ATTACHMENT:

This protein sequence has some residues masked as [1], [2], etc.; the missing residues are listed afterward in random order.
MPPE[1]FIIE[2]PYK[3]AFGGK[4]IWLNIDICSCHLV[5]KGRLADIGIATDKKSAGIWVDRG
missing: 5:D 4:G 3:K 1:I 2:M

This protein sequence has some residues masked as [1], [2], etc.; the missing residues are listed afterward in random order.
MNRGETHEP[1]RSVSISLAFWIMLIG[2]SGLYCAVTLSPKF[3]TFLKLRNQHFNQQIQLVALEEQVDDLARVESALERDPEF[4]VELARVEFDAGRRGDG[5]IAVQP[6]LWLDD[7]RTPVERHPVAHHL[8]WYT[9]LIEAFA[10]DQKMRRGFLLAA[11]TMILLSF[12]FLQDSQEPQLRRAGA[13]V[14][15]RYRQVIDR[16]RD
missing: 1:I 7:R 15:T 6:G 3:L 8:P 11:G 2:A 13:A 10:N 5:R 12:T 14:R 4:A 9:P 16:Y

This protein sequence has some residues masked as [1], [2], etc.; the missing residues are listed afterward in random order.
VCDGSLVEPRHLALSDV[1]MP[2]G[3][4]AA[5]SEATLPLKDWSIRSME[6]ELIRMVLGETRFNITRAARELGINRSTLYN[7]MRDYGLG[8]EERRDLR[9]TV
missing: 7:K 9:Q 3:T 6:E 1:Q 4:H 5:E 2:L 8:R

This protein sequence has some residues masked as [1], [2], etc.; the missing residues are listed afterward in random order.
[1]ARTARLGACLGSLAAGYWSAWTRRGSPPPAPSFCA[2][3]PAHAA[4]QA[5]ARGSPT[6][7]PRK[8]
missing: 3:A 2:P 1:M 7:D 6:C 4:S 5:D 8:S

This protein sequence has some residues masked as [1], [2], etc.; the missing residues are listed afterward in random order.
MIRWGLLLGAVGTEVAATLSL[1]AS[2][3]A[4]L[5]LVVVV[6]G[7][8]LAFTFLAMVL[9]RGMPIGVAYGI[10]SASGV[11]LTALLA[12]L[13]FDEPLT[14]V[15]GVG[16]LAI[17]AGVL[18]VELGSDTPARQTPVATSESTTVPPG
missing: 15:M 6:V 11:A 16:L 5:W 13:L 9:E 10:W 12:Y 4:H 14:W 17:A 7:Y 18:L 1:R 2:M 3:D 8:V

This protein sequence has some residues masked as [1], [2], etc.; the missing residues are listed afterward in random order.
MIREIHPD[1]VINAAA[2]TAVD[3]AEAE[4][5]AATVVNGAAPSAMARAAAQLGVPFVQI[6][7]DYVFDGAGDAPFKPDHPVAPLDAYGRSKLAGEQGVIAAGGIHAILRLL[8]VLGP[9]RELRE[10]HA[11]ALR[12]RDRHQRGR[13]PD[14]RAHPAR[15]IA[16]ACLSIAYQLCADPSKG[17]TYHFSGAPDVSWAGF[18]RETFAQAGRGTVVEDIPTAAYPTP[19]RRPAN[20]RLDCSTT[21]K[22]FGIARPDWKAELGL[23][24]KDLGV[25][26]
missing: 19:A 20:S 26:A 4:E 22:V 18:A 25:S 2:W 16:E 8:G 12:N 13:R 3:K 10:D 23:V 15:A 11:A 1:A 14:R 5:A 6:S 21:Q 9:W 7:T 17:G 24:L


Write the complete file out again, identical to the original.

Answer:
This protein sequence has some residues masked as [1], [2], etc.; the missing residues are listed afterward in random order.
MPPE[1]FIIE[2]PYK[3]AFGGK[4]IWLNIDICSCHLV[5]KGRLADIGIATDKKSAGIWVDRG
missing: 5:D 4:G 3:K 1:I 2:M

This protein sequence has some residues masked as [1], [2], etc.; the missing residues are listed afterward in random order.
MNRGETHEP[1]RSVSISLAFWIMLIG[2]SGLYCAVTLSPKF[3]TFLKLRNQHFNQQIQLVALEEQVDDLARVESALERDPEF[4]VELARVEFDAGRRGDG[5]IAVQP[6]LWLDD[7]RTPVERHPVAHHL[8]WYT[9]LIEAFA[10]DQKMRRGFLLAA[11]TMILLSF[12]FLQDSQEPQLRRAGA[13]V[14][15]RYRQVIDR[16]RD
missing: 1:I 7:R 15:T 6:G 3:L 8:P 11:G 2:A 13:A 10:N 5:R 12:T 14:R 4:A 9:P 16:Y

This protein sequence has some residues masked as [1], [2], etc.; the missing residues are listed afterward in random order.
VCDGSLVEPRHLALSDV[1]MP[2]G[3][4]AA[5]SEATLPLKDWSIRSME[6]ELIRMVLGETRFNITRAARELGINRSTLYN[7]MRDYGLG[8]EERRDLR[9]TV
missing: 7:K 9:Q 3:T 6:E 1:Q 4:H 5:E 2:L 8:R

This protein sequence has some residues masked as [1], [2], etc.; the missing residues are listed afterward in random order.
[1]ARTARLGACLGSLAAGYWSAWTRRGSPPPAPSFCA[2][3]PAHAA[4]QA[5]ARGSPT[6][7]PRK[8]
missing: 3:A 2:P 1:M 7:D 6:C 4:S 5:D 8:S

This protein sequence has some residues masked as [1], [2], etc.; the missing residues are listed afterward in random order.
MIRWGLLLGAVGTEVAATLSL[1]AS[2][3]A[4]L[5]LVVVV[6]G[7][8]LAFTFLAMVL[9]RGMPIGVAYGI[10]SASGV[11]LTALLA[12]L[13]FDEPLT[14]V[15]GVG[16]LAI[17]AGVL[18]VELGSDTPARQTPVATSESTTVPPG
missing: 15:M 6:V 11:A 16:L 5:W 13:L 9:E 10:W 12:Y 4:H 14:W 17:A 7:Y 18:L 1:R 2:M 3:D 8:V

This protein sequence has some residues masked as [1], [2], etc.; the missing residues are listed afterward in random order.
MIREIHPD[1]VINAAA[2]TAVD[3]AEAE[4][5]AATVVNGAAPSAMARAAAQLGVPFVQI[6][7]DYVFDGAGDAPFKPDHPVAPLDAYGRSKLAGEQGVIAAGGIHAILRLL[8]VLGP[9]RELRE[10]HA[11]ALR[12]RDRHQRGR[13]PD[14]RAHPAR[15]IA[16]ACLSIAYQLCADPSKG[17]TYHFSGAPDVSWAGF[18]RETFAQAGRGTVVEDIPTAAYPTP[19]RRPAN[20]RLDCSTT[21]K[22]FGIARPDWKAELGL[23][24]KDLGV[25][26]
missing: 19:A 20:S 26:A 4:E 22:V 18:A 25:S 2:W 16:E 8:G 12:N 13:R 3:K 10:D 23:V 15:A 11:A 1:A 14:R 5:A 6:S 21:Q 9:W 7:T 17:G 24:L